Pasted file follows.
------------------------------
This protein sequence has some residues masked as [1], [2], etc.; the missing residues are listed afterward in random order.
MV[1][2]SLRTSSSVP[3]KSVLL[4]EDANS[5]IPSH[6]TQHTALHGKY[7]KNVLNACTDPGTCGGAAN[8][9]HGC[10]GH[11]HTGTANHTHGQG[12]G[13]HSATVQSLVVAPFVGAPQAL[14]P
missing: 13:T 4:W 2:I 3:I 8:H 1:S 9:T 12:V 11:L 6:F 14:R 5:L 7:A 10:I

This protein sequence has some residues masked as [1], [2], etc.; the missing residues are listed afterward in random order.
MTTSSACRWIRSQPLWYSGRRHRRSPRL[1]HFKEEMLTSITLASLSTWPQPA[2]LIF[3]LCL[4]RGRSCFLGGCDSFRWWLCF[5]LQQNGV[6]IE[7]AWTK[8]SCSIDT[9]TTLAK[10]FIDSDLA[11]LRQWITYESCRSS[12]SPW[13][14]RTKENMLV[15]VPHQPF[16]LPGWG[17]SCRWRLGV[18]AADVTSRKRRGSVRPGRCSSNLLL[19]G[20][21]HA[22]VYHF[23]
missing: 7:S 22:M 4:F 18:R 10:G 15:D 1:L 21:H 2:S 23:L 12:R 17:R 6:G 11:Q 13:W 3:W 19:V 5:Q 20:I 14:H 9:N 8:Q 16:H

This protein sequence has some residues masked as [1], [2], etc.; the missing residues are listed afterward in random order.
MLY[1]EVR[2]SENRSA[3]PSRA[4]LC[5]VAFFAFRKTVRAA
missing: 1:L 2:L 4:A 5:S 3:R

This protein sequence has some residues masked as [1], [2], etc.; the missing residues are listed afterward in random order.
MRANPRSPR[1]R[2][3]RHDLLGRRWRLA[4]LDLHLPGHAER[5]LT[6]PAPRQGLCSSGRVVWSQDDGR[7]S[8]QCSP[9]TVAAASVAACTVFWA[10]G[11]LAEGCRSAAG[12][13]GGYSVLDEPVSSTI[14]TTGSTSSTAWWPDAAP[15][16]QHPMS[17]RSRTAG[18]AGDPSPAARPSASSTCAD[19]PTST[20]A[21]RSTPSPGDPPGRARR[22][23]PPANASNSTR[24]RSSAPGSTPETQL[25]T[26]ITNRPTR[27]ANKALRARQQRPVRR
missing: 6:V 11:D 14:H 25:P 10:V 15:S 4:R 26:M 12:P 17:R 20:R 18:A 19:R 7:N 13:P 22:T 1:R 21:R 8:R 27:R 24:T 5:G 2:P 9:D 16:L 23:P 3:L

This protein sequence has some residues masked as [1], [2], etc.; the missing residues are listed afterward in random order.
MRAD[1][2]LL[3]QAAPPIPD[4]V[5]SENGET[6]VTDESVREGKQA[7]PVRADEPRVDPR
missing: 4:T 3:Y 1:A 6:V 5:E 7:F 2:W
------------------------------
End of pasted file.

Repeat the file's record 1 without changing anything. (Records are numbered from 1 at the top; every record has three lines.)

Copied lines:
This protein sequence has some residues masked as [1], [2], etc.; the missing residues are listed afterward in random order.
MV[1][2]SLRTSSSVP[3]KSVLL[4]EDANS[5]IPSH[6]TQHTALHGKY[7]KNVLNACTDPGTCGGAAN[8][9]HGC[10]GH[11]HTGTANHTHGQG[12]G[13]HSATVQSLVVAPFVGAPQAL[14]P
missing: 13:T 4:W 2:I 3:I 8:H 1:S 9:T 12:V 11:L 6:F 14:R 5:L 7:A 10:I